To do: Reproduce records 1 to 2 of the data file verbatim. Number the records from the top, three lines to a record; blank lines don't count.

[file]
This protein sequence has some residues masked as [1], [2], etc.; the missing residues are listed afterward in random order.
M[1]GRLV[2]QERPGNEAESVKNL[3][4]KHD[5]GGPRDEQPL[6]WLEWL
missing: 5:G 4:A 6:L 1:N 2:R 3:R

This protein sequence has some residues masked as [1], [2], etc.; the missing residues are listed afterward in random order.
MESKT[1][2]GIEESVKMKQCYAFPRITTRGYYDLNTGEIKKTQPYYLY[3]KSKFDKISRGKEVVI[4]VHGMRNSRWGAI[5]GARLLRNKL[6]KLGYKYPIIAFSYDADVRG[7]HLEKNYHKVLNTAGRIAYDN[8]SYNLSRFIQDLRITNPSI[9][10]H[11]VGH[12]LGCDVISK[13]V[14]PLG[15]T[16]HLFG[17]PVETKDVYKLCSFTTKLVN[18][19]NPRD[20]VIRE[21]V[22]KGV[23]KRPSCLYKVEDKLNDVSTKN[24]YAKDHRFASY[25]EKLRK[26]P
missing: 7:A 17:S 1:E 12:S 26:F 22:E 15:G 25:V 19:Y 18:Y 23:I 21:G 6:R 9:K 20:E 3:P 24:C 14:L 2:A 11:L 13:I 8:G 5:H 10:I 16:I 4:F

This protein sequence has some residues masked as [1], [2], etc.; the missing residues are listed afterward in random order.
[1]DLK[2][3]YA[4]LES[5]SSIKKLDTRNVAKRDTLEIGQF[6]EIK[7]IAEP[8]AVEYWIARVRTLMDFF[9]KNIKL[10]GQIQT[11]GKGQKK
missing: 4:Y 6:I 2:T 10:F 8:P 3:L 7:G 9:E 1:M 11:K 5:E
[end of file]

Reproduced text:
This protein sequence has some residues masked as [1], [2], etc.; the missing residues are listed afterward in random order.
M[1]GRLV[2]QERPGNEAESVKNL[3][4]KHD[5]GGPRDEQPL[6]WLEWL
missing: 5:G 4:A 6:L 1:N 2:R 3:R

This protein sequence has some residues masked as [1], [2], etc.; the missing residues are listed afterward in random order.
MESKT[1][2]GIEESVKMKQCYAFPRITTRGYYDLNTGEIKKTQPYYLY[3]KSKFDKISRGKEVVI[4]VHGMRNSRWGAI[5]GARLLRNKL[6]KLGYKYPIIAFSYDADVRG[7]HLEKNYHKVLNTAGRIAYDN[8]SYNLSRFIQDLRITNPSI[9][10]H[11]VGH[12]LGCDVISK[13]V[14]PLG[15]T[16]HLFG[17]PVETKDVYKLCSFTTKLVN[18][19]NPRD[20]VIRE[21]V[22]KGV[23]KRPSCLYKVEDKLNDVSTKN[24]YAKDHRFASY[25]EKLRK[26]P
missing: 7:A 17:S 1:E 12:S 26:F 22:E 15:G 25:V 19:Y 18:Y 23:I 21:G 6:R 9:K 20:E 3:P 24:C 14:L 2:A 11:L 13:I 8:G 5:H 10:I 16:I 4:F